and women from 1985 to 1991. For men and women combined, for example, the proportion of work at these hours declined from .750 in 1985 to .730 in 1991, a difference that is statistically significant.

Demographic Change Across Occupations

The aggregate occupation distributions of the workforce for selected years since the turn of the century, as well as occupation projections for 2005, are presented in Tables 2.5 and 2.6. Data for 1900 through 1980 come from decennial censuses; data for 1985–1995 come from the Current Population Survey and the Bureau of Labor Statistics. The major shifts over this century are well known and documented (see Table 2.5). In occupational locations, the

TABLE 2.5

Occupational Distribution of the Work Force, 1900–1995 (select years)

 

Year (percent)

Occupational Group

1900a

1930a

1960b

1970c

1980c

Professional and technical

4.3

6.8

11.4

14.6

16.0

Managers and officials

5.8

7.4

8.5

8.3

11.0

Clerical

3.0

8.9

14.9

17.8

19.0

Sales

4.5

6.3

7.4

7.2

7.0

Craft and supervisors

10.5

12.8

14.3

13.8

13.0

Operatives

12.8

15.8

19.9

17.8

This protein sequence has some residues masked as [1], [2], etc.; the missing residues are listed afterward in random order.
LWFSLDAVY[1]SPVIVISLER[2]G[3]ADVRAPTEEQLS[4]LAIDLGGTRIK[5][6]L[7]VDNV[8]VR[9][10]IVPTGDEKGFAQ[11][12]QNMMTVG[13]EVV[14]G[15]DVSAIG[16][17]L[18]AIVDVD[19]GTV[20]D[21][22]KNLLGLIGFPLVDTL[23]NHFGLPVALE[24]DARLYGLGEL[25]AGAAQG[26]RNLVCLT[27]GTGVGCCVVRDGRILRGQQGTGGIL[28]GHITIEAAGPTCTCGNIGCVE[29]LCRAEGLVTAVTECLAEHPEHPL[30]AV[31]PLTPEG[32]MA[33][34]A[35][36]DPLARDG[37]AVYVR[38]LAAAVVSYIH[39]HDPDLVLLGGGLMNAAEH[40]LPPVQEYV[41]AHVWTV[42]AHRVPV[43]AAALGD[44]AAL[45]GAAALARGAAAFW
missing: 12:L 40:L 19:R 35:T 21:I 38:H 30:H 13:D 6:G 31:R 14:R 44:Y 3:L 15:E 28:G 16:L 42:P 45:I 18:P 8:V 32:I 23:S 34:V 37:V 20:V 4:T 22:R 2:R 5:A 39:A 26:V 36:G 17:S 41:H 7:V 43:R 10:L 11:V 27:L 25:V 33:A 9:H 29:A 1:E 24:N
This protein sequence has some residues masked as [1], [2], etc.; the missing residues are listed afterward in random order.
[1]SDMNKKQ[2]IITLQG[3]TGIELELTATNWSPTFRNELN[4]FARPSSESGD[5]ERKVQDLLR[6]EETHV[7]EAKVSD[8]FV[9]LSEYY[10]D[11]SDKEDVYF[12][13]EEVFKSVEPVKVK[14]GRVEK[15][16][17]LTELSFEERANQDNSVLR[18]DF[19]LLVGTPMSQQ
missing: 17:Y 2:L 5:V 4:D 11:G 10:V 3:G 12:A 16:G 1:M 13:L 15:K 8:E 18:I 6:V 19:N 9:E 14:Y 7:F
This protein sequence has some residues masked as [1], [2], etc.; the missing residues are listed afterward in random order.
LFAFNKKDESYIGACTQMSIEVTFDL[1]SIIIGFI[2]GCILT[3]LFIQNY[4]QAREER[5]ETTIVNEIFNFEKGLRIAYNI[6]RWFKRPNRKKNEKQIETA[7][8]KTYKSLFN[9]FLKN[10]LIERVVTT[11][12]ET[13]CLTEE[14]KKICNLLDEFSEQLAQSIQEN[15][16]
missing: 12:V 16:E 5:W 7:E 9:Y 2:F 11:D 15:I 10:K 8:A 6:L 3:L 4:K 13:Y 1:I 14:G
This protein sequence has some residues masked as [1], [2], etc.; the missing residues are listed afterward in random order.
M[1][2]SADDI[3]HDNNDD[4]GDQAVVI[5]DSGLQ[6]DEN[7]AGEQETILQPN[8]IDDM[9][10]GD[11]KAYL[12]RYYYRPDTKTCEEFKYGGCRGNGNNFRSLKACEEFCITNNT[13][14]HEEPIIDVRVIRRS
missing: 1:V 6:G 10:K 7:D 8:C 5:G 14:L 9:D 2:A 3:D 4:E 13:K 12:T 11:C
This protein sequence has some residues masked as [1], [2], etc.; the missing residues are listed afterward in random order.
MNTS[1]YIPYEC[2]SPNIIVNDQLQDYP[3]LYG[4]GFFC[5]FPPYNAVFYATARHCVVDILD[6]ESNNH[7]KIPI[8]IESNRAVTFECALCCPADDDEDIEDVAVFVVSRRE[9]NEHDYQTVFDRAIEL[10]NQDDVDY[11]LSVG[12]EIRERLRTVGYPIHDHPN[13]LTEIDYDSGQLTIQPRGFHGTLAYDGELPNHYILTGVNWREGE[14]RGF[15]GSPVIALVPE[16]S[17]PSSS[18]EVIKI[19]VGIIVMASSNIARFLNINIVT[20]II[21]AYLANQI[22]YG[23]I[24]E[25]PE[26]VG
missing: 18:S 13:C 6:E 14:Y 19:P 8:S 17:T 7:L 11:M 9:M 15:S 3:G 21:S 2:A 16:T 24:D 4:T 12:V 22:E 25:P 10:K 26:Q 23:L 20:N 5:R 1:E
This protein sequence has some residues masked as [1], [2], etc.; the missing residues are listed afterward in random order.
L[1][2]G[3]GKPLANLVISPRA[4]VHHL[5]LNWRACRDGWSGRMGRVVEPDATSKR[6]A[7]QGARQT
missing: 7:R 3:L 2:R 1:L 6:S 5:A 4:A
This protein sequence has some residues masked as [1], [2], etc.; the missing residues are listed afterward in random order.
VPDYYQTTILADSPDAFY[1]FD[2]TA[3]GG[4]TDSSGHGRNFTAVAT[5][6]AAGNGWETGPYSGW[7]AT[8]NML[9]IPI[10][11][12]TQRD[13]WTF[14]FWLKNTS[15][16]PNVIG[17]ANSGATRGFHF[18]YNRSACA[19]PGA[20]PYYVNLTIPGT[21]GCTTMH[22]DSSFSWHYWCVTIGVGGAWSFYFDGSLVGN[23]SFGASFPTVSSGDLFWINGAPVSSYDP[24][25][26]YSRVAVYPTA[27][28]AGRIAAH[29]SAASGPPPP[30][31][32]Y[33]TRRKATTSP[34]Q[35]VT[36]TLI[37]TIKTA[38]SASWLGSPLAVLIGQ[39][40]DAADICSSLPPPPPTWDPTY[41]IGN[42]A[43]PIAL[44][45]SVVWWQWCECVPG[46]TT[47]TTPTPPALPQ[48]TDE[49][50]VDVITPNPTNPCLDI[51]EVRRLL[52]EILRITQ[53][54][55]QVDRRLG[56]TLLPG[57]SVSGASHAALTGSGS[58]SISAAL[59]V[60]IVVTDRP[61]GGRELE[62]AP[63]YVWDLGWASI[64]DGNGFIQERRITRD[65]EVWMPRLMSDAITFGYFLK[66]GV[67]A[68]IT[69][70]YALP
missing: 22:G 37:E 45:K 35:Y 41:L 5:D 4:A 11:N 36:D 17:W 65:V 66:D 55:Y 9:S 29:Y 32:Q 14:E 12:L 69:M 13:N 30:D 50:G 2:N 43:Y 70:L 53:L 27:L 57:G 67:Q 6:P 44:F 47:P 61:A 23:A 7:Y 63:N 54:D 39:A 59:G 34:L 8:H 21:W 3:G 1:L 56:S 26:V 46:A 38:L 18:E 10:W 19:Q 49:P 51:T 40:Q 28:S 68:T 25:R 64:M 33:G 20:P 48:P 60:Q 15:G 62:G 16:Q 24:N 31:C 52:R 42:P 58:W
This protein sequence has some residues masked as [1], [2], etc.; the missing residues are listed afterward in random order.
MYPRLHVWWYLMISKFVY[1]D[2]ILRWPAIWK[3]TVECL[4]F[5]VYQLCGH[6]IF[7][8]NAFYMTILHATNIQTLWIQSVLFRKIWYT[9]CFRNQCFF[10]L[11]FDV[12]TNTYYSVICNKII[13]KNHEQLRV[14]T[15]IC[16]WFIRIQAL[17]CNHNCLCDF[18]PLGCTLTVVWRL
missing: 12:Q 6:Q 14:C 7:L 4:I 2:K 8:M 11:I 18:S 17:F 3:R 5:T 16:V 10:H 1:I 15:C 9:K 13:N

13.0

Laborers

12.5

11.0

5.5

4.7

4.0

Farmers and farm managers

19.9

12.4

3.9

1.8

2.0

Farm laborers and supervisors

17.7

8.8

2.4

1.3

1.0

Private household workers

5.4

4.1

2.8

1.5

1.0

Other service workers

3.6

5.7

8.9

11.2

12.0

a Base population is "gainful workers."

b Refers to employed persons 14 years and older.

c Refers to employed persons 16 years and older.

SOURCES: U.S. Bureau of the Census. 1975. Historical Statistics of the United States, Colonial Times to 1970, Bicentennial Edition. Part 2. Washington, DC: U.S. Government Printing Office. Tausky, C. 1984. Work and Society. Itacca, IL: Peacock Publishers. Parts of this table were first published in Spenner (1988).



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